4.22: Professional judgment and contrasting conclusions provided by multiple CBVs
It is well recognized that valuation conclusions on the same business can vary. Having separate valuations on the same business done by two or more CBV’s most often occurs in the context of a dispute. While there may be reasons for the differing conclusions outside of the CBVs’ control, most of the reasons will lie in the judgment formed by the CBVs. The judgment of the CBV may be reflected in varying views on issues such as:
- Choice of valuation method
- Choice of capitalization rates (which may indicate differing interpretations of the risks faced by the business)
- Development of pro forma cashflow statements
- Level of the CBV’s corroboration of information supplied by management
- Analysis and treatment of redundant assets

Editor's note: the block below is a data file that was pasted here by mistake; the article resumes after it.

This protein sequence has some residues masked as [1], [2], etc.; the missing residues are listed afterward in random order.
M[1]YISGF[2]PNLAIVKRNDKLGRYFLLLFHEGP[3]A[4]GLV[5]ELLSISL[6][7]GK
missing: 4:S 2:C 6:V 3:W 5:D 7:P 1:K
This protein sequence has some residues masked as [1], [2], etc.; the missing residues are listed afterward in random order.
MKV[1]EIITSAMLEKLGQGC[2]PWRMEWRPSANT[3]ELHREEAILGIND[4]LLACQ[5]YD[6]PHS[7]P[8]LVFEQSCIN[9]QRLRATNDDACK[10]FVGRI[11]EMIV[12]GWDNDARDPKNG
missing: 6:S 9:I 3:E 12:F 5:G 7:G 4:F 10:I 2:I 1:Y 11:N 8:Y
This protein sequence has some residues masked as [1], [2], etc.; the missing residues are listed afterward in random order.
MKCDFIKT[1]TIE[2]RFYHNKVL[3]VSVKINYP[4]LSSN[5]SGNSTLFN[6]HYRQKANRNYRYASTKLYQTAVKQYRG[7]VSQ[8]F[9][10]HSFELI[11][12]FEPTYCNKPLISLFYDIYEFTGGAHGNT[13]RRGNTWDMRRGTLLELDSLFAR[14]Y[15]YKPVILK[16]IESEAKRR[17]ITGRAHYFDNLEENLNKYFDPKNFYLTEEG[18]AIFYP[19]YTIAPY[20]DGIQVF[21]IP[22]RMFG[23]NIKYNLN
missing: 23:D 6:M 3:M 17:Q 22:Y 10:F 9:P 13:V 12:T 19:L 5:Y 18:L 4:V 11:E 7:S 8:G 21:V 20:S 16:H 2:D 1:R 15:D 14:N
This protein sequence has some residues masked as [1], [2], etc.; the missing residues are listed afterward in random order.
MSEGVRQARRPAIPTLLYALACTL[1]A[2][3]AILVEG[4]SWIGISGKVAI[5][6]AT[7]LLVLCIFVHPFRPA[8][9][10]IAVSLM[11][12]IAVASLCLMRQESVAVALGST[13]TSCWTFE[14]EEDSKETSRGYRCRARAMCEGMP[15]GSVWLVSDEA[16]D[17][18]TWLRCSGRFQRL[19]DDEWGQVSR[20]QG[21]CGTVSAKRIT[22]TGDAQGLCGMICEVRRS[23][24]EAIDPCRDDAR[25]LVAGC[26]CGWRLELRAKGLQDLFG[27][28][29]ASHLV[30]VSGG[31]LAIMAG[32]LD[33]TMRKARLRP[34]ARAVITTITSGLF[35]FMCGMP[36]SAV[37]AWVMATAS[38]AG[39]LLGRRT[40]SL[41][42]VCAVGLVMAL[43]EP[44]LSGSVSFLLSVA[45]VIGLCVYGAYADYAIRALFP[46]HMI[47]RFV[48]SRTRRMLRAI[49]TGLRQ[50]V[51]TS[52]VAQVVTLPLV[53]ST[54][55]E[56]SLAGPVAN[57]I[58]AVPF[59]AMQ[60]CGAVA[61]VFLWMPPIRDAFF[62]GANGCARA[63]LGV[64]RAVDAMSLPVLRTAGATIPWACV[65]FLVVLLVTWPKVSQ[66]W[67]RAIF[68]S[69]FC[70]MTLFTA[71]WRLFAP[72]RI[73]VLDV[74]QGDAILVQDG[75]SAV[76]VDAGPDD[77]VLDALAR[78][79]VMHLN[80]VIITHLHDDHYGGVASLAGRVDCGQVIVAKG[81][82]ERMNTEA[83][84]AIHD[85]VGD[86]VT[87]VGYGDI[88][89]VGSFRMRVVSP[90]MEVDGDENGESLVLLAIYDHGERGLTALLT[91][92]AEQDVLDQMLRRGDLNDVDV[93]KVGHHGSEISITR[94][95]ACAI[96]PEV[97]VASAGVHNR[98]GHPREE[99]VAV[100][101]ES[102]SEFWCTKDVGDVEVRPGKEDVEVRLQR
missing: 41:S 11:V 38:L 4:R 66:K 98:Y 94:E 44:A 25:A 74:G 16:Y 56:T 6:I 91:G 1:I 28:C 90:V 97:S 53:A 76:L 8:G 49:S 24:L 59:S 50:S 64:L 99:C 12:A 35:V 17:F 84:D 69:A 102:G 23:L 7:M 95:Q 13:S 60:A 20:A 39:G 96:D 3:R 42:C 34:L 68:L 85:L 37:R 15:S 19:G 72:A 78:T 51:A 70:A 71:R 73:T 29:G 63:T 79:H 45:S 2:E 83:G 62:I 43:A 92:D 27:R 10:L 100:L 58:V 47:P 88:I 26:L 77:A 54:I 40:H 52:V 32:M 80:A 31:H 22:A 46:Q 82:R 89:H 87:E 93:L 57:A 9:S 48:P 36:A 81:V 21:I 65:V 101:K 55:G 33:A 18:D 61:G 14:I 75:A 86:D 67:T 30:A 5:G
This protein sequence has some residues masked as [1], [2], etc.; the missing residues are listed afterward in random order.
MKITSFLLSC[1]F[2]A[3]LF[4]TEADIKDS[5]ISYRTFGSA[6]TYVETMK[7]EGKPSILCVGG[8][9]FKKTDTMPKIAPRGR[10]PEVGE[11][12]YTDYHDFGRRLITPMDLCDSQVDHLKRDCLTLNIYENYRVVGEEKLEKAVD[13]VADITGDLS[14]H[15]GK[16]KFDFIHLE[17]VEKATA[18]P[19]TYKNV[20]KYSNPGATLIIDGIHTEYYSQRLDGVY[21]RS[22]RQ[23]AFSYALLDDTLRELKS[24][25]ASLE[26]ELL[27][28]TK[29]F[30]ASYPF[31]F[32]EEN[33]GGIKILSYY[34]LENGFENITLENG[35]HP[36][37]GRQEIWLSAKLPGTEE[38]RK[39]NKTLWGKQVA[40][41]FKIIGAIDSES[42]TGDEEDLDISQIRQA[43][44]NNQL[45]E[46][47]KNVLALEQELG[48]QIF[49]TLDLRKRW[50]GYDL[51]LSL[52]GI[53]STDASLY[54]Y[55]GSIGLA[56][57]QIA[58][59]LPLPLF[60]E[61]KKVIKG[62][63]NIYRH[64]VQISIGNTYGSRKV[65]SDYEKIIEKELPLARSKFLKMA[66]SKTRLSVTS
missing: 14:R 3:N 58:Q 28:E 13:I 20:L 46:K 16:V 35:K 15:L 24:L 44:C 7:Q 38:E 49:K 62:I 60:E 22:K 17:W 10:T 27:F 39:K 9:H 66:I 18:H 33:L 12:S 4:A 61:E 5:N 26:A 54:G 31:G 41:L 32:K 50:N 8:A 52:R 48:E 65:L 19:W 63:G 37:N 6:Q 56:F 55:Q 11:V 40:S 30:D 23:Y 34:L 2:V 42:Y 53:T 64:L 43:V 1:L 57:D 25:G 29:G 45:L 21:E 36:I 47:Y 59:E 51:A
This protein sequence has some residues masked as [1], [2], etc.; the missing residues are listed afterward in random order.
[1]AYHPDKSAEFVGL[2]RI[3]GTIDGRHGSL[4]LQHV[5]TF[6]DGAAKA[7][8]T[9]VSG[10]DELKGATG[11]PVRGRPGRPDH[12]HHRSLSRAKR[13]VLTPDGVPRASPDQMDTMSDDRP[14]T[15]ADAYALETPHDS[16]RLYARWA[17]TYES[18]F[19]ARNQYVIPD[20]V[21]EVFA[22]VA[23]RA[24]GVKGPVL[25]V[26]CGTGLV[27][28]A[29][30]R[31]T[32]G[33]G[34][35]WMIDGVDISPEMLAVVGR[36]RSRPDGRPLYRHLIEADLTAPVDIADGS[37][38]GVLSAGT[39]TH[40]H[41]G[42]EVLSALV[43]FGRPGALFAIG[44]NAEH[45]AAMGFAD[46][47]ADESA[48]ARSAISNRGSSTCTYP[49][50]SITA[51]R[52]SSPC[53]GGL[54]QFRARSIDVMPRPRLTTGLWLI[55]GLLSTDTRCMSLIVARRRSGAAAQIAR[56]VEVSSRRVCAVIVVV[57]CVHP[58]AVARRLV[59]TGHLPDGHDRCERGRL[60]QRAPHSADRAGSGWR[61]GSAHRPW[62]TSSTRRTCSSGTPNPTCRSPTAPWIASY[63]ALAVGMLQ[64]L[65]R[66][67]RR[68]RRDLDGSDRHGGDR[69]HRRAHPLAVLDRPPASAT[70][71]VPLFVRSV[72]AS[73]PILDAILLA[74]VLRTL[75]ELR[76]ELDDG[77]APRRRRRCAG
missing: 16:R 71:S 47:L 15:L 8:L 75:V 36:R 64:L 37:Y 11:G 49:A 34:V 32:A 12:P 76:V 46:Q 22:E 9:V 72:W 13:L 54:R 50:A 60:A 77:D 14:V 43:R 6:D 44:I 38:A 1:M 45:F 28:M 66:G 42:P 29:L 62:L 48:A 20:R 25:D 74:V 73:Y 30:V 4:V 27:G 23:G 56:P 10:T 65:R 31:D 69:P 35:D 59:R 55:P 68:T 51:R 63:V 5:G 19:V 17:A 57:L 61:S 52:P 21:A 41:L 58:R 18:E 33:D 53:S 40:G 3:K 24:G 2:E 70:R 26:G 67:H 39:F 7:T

- Conclusions regarding the transferability of goodwill
- Discounts applied for lack of control or marketability
- Suitability of tax rates used
The choice of CBV for an engagement often rests on whose professional judgment is the most reliable.
Differences between conclusions may also derive from issues not directly controlled by the business valuator:
- Assumptions provided TO the CBV – because valuations are usually forward looking, assumptions about future circumstances may vary. One CBV may be required to base his/her work on one set of assumptions and the other a different set. Based on the assumptions given, each CBV may provide a credible report. The court will need to decide which assumptions are valid and this may determine which valuation conclusion is accepted.
- The valuation mandate from one user (e.g. a defendant) may be more limited than from another user (e.g. a plaintiff). This could affect the scope of the CBVs’ engagements, affecting the amount of information that is provided to each CBV and the treatment of the information.
Contact MVI if you need help understanding why another valuator’s report may provide a different conclusion.